Bombardier created the regional jet when it used its Challenger business jet as the basis for the CRJ100/200.
Passengers disliked small turboprops. The crowded field included the de Havilland/Bombardier Dash 7 and Dash 8, Embraer EMB-120, Saab 340, Beech 1900 and Fokker F-27. The technology in those days was somewhat primitive by today’s standards, which includes advanced propellers, vibration and sound-dampening techniques.
The turboprops, while better than piston engines, nevertheless were noisy and vibrated compared with jets.
Bombardier created the 50-passenger regional jet in the CRJ 100/200. Embraer followed, using the basic EMB-120 fuselage to develop the ERJ 135/145 jet. Bombardier was able stretch the CRJ (ultimately to the 100-seat CRJ-1000).
Embraer couldn’t stretch the narrower fuselage ERJ. Instead it developed a clean-sheet design, the E-Jet. Embraer discontinued production of the ERJ, although it lives on as the Legacy business jet.
The E-Jet provided superior passenger experience over the CRJ. The lighter CRJ was somewhat more economical.
Embraer’s E-Jet, despite slightly worse economics, eventually became the preferred airplane in across the globe. It captured more than 70% of the North American market, where the US-dominated Scope Clause requirements restricted how US majors could outsource flying to regional partners.
The number, size and weight of airplanes operated by partners were limited.
Outside the US, where Scope was largely absent, Embraer still came to outsell the CRJ.
Bombardier squandered its historic market leadership.
One-by-one, the turboprop manufacturers dropped out until only Bombardier was left with the Dash 8 and the ATR-42, which entered service in 1985 and later was expanded with the larger ATR-72.
Bombardier dropped its 40-passenger Dash-8-300, offering only the larger Dash-8-400, later renamed the Q400.
The Q400 evolved into a high speed, 1,500 mile-capable high capacity airplane that does what it does very well. And very expensively. Its capital cost is much higher than the ATR-72 and the operating expenses are about 25% more at specification cruising speed. (It’s more competitive slowing the airplane down to the ATR’s speed.)
But by dropping the Dash 8-300, the Q400 had become an orphan. The market had not yet shifted dramatically to the larger ATR-72 and Q400 that exists today. ATR had a two-solution offering at a lower capital and operating cost. Few carriers needed the high speed, hot-and-high airport performance of the Q400.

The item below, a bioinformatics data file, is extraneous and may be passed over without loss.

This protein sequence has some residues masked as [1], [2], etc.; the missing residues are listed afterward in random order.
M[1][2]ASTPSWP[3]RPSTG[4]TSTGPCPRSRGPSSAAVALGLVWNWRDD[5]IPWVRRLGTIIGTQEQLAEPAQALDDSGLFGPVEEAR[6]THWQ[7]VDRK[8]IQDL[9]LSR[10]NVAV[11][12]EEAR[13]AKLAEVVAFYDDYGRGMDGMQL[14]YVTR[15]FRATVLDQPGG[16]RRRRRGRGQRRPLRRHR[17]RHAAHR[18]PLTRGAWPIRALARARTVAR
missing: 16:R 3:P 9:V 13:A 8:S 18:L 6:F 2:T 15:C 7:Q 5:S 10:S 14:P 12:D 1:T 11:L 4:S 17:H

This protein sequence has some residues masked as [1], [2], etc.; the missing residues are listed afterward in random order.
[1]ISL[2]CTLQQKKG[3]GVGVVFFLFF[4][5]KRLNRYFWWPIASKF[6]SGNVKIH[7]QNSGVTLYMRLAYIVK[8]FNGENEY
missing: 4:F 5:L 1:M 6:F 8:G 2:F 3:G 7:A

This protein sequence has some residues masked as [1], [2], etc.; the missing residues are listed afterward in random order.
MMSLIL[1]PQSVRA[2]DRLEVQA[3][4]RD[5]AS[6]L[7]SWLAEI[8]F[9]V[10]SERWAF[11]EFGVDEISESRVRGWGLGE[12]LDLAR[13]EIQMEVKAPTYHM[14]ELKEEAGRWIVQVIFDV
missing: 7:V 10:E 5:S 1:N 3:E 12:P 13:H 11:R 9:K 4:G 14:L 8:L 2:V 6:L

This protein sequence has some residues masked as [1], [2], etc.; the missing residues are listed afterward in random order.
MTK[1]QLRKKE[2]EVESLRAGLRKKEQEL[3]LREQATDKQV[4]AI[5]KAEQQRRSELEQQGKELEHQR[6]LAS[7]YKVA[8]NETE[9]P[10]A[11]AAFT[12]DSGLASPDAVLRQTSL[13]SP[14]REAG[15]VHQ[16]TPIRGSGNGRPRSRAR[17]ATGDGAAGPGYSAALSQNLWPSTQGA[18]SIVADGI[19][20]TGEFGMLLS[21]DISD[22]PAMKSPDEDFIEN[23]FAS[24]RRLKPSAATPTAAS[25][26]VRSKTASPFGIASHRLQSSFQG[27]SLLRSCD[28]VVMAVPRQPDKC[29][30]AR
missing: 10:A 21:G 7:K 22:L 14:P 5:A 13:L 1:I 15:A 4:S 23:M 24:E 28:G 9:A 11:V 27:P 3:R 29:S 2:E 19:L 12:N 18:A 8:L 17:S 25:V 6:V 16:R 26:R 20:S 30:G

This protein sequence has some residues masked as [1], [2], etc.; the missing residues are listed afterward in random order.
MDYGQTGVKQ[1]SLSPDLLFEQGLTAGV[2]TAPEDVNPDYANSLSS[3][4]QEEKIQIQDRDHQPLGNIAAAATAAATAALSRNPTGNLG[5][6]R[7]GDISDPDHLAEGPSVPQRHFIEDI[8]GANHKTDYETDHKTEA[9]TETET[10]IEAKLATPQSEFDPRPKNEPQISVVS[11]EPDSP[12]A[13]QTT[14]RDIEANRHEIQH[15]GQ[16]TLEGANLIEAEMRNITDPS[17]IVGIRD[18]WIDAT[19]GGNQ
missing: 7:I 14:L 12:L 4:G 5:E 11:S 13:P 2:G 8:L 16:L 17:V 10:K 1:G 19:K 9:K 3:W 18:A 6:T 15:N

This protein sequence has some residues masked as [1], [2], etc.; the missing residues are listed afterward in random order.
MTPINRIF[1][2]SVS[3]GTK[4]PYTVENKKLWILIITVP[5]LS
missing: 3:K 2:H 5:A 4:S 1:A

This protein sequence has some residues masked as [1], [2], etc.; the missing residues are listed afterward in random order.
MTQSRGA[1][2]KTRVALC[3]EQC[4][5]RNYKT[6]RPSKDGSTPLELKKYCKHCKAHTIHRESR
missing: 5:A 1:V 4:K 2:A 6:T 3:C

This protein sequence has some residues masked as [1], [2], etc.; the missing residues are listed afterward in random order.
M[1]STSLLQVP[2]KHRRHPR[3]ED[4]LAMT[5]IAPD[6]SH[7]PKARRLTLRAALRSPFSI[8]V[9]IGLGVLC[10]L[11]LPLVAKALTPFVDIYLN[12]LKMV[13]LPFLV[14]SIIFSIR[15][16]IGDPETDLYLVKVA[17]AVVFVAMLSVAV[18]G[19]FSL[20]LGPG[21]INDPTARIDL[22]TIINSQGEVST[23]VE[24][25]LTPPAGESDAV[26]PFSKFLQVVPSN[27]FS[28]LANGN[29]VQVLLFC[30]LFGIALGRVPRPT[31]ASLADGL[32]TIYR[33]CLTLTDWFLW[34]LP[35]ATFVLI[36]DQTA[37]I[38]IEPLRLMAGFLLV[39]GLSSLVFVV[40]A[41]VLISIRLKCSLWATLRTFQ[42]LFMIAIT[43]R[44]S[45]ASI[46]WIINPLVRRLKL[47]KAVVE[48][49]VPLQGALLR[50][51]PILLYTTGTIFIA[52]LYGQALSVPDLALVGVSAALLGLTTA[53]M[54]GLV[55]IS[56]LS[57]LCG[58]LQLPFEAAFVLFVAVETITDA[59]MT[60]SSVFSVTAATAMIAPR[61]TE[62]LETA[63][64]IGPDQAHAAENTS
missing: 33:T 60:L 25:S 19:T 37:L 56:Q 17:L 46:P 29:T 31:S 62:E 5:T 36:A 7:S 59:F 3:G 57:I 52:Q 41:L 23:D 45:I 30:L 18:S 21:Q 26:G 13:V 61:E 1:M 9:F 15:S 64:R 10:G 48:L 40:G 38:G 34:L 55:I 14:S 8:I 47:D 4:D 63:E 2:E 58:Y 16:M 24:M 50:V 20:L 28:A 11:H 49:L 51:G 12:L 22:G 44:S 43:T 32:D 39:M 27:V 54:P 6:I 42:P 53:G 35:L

ATR eventually captured as much as 80% of the sales vs the Q400. Bombardier squandered this lead, too.
It’s clear Bombardier officials recognized that the CRJ and Q400 were losing sales to the competitors.
There wasn’t much that could be done with the turboprop. Bombardier’s production costs precluded restarting the Dash 8-300 line to compete with the ATR-42; it costs as much to build the -300 as it did the Q400 and Bombardier couldn’t cut the price to reflect the fewer seats.
Bombardier in 2004 designed the C110 and C130, seating—as the names imply—110 and 130 passengers. In size and design, these were the forerunners of what became the CS100 and CS300. However, the engines were no different than those on the E-Jet and the economics were not a real improvement. It was an all-metal, me-too airplane.
Bombardier shelved the designs until Pratt & Whitney launched the Geared Turbo Fan engine with the Mitsubishi MRJ. (It’s a myth the C Series was the launch platform.) The GTF offered the leap in economics needed to restart the C110/130 project.
Bombardier added composite wings and the tail section and aluminum lithium to the design, providing a new airplane that now had major economic improvements over the E-Jet. The project was renamed the C Series.
The C Series was also a step up from the E-Jet. It was a direct shot at the smallest Airbus and Boeing A319 and 737-700. Embraer avoided taking the giants on directly with the smaller E-Jet.
Bombardier took on a huge gamble. Officials also made giant miscalculations.
They thought Airbus and Boeing were going to abandon the 100-150 seat market, or at least continue with the A319 and -700 designs, leaving he market for the C Series.